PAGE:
The Millennium Cocktail
Created by Dale DeGroff

1-1/2 ounces Cognac
1-1/2 ounces pineapple juice
1 ounce orange curaçao (I used Cointreau)
1 dash of Angostura bitters
Flamed orange twist, for garnish
Freshly grated nutmeg, for garnish

Shake all the ingredients vigorously with ice and strain into a
chilled cocktail glass.

To flame the orange peel, cut a thin, oval slice from the peel of a thick-skinned orange, about 1-1/2 inches by 3/4 inch long. Hold a lit match in one hand, and carefully pick up the peel in the other, “as if holding an eggshell.” Don’t squeeze the peel prematurely. Hold the peel by the side, between thumb and forefinger, skin side facing down, about four inches above the drink. Hold the match between the drink and the peel, closer to the peel. Snap the peel sharply, propelling the orange oil through the lit match and onto the surface of the drink. Be sure to hold the twist far enough from the drink to avoid getting a smoky film on the glass.

This takes a bit of practice. Once you go through a few oranges’ worth, though, you could be on your way to being almost as much of a pro as Pepe and Dale. (Well, let’s not aspire to cocktail godhood just yet, but you can definitely get the hang of it with practice.)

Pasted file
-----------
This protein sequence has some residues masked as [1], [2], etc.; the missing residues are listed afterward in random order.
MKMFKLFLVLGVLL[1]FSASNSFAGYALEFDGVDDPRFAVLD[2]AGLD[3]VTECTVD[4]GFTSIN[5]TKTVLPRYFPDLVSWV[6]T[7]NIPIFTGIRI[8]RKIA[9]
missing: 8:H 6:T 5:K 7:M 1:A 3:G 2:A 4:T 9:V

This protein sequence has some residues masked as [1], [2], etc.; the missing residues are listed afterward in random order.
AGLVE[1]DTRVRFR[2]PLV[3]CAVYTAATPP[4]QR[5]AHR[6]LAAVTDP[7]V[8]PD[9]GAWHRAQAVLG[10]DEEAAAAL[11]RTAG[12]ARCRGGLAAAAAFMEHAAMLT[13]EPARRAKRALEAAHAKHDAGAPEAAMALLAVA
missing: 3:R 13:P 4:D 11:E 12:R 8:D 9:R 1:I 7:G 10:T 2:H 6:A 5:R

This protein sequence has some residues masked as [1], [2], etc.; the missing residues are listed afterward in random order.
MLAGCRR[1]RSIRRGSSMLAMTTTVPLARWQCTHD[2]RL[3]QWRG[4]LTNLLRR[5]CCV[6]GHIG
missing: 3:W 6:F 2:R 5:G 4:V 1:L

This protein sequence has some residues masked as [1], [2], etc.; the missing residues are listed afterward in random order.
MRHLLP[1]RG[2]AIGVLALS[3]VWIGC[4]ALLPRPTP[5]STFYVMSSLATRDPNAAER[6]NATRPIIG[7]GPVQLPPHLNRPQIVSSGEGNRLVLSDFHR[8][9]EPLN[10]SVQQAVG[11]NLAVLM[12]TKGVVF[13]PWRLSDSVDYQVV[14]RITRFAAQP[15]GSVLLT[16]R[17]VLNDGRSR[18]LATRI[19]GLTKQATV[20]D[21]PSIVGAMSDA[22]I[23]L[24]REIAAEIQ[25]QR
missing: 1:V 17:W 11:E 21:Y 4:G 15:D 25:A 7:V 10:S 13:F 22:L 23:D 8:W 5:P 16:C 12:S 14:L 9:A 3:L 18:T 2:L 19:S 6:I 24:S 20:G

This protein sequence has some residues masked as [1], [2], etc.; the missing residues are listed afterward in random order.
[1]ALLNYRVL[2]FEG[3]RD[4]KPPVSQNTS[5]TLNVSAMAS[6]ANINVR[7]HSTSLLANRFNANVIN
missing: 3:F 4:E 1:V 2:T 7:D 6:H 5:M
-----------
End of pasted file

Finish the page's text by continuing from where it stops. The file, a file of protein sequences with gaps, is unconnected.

Cocktail of the day: Oriental Cocktail

Two cocktails, actually. The first is something I probably should have noticed before; the second is a terrific variation. They’re both great.

In a recent issue of Ardent Spirits, Gary Regan brought up a nearly-forgotten classic that appeared in Harry Craddock’s The Savoy Cocktail Book, from the Savoy Hotel in the early 1930s. Wes tried it a couple of weeks ago and it’s his current favorite. I like it a lot myself, and I particularly like the variation. “We need more rye cocktails in the world!” he says, and I agree … and I’ll add that we need more Irish whiskey cocktails too.

The original recipe for this one called for proportions and then “the juice of half a lime”; given how the juice content of limes tends to vary, Gary modified the recipe to specific measurements, and it seems to work much better that way. As for the cocktail’s name … well, there’s a story. “In August, 1924, an American engineer nearly died of fever in the Philippines, and only the extraordinary devotion of Dr. B_____ saved his life. As an act of gratitude, the engineer gave Dr. B_____ the recipe of this cocktail.”

I think people should be rewarded with cocktail recipes more often.

The Oriental Cocktail

1-1/2 ounces rye whiskey
3/4 ounce Cointreau
3/4 ounce sweet vermouth
1/2 ounce fresh squeezed lime juice

Combine in a shaker with cracked ice; shake and strain
into a cocktail glass. Garnish with a brandied cherry.

Wes likes to drizzle a teaspoon or so of the cherry juice (or even better, some brandied cherry juice) down the inside of the glass so that it makes a little layer on the bottom. Very pretty, and you get a little burst of sweetness at the end.

One of Gary’s students at “Cocktails in the Country” came up with an ingenious variation. Make the exact same drink, except substitute Irish whiskey for the rye. The difference it makes is amazing, and in my opinion it’s an even more complex drink. When making this variation, the drink is called a James Joyce.